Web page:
How Domain Names Work – All You Need to Know

How Domain Names Work - All You Need to Know

There are millions of people visiting websites on a daily basis, but it is safe to say that not all of them understand how the system works.
Almost everyone knows that to access a website, you type what is called a domain name into the address bar of your web browser, hit enter, and voila, you have the website you need. However, have you taken the time to consider what happens when you type in the domain name and how it returns the exact website you need?

In this article, we will explore all the important things you need to know about domain names and how they work.

Let’s get started.

What is a domain name?

A domain name is a human-friendly representation of the IP address associated with a website. You may be aware that websites are stored on internet connected computers called web servers. Each website on a website is identified by an IP address. A typical IP address looks like this: However, because it will be difficult for internet users to memorise and recall the string of numbers that make up an IP address, the domain name was invented. So, basically, a domain name is a string of words that can be used to locate a particular website on the internet.

Every domain name is made up of at least 3 parts or structures. The first part is the WWW. This is a set of letters that precede any domain name. The second part is the actual domain name which is made up of the words and letters you choose for your domain name. The last part is known as the domain name extension of top level domain (TLD).  This comes at the end of your domain name and can be either .COM, .ORG, .NET, .INFO or any of the hundreds of domain name extensions available.

Before you can use a domain name, you will first have to register it with an ICANN-accredited domain name registrar. There are thousands of domain name providers all over the world that are licensed by ICANN to register domain names. All you need to do is identify the domain name provider of your choice, go on their website, search for the domain name of your choice and proceed with the registration.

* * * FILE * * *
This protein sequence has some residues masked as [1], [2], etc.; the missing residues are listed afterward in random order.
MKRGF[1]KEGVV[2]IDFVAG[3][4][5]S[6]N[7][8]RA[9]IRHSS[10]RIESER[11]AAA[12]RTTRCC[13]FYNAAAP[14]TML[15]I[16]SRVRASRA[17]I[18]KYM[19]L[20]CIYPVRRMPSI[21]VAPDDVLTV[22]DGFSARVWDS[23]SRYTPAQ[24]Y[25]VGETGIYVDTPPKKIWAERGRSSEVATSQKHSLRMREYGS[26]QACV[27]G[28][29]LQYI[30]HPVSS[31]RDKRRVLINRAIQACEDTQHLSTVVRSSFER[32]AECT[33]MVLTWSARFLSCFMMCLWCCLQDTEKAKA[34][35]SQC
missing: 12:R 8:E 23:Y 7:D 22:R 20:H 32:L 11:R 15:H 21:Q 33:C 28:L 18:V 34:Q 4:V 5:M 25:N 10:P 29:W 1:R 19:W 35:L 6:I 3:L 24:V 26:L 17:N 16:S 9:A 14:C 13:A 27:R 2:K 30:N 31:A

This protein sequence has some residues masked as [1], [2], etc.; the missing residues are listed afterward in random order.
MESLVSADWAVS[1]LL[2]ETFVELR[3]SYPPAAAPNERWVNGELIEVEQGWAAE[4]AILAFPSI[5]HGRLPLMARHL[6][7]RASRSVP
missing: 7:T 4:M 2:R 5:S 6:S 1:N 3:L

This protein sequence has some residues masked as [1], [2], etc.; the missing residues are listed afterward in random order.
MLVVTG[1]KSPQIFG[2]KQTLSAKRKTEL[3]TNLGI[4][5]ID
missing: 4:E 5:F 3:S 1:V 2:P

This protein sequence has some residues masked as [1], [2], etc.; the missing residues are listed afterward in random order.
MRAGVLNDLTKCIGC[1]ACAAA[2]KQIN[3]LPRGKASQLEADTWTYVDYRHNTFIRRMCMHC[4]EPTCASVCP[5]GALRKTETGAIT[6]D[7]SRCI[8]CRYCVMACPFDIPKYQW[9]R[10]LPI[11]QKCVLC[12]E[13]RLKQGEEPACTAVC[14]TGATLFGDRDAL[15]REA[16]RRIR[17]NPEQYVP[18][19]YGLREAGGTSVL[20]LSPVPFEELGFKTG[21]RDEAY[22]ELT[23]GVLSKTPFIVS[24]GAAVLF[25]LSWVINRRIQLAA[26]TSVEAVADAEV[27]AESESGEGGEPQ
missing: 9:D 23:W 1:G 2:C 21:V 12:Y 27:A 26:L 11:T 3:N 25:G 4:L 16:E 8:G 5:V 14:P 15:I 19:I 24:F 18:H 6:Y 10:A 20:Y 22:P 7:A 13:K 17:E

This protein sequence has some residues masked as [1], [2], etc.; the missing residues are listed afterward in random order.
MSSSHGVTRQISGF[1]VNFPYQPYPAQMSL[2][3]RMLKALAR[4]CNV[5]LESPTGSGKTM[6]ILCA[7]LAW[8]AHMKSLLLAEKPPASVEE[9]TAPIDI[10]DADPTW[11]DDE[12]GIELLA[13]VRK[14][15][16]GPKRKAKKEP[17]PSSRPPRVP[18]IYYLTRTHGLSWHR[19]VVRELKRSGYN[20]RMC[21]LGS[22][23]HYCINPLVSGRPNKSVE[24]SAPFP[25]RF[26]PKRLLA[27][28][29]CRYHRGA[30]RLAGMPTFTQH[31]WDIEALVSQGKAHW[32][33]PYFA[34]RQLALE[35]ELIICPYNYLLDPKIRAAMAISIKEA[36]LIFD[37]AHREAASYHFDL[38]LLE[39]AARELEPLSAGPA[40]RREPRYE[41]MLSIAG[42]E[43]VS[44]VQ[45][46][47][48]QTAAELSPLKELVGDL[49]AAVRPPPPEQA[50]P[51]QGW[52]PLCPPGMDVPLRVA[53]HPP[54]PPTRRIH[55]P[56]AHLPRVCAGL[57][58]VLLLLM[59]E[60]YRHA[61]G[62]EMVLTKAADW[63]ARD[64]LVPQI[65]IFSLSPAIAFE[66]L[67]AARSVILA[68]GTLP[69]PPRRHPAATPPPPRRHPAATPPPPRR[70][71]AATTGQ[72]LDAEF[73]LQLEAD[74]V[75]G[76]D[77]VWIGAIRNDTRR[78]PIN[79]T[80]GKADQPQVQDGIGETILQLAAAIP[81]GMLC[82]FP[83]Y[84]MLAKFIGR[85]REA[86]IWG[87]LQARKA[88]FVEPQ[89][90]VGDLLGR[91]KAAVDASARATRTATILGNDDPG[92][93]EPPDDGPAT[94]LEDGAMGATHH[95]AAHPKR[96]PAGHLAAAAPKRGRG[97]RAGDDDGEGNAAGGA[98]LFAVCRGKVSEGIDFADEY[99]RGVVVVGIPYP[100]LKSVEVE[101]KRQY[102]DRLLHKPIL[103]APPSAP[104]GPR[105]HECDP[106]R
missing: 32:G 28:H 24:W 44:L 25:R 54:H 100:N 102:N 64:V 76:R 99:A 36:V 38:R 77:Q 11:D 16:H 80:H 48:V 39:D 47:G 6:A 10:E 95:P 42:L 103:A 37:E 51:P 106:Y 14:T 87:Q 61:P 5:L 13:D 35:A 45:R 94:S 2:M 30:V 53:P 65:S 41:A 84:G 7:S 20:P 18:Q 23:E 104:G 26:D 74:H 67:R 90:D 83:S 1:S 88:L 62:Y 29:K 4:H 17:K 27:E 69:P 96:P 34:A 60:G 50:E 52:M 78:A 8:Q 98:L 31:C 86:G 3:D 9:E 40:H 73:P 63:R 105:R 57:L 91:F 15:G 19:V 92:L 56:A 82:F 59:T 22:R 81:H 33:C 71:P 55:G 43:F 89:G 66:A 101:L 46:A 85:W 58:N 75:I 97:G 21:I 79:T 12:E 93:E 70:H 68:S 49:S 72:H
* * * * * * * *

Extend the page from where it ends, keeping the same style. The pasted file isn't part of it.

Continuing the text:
Even though every website has at least one domain name, there are no two identical domain names anywhere in the world, there must be at least a very small variation. For this reason, whenever you type a particular domain name in your web browser, you will be directed to the website attached to that domain and no other.

Now that you understand what a domain name is, let us take a look at the system behind domain names.

How domain names work

From the above explanations, you should be able to tell what a domain name is and how it represents a string of numbers called an IP address that is attached to your website. Moving forward, we will take a look at the system behind domain names so that you understand how they work and why, when you type a particular domain name, the exact website shows up.

We have already established that a domain name is a user-friendly version of your website’s IP address. When a visitor types your domain name in the browser of their device, the browser sends a request to what is called a Domain Name System. This is a series of interconnected domain name servers that contain all existing domain names and their corresponding IP addresses. The domain name system will check its directory for the domain nameservers, or DNS, associated with the requested domain name. Once these nameservers are detected, the system will route your request to them.

At the end of the line, the DNS controlling your domain name, which is attached to the web server hosting your website, will forward the request to the web servers, the web server will then locate the requested site or page and return it to the originating device or computer.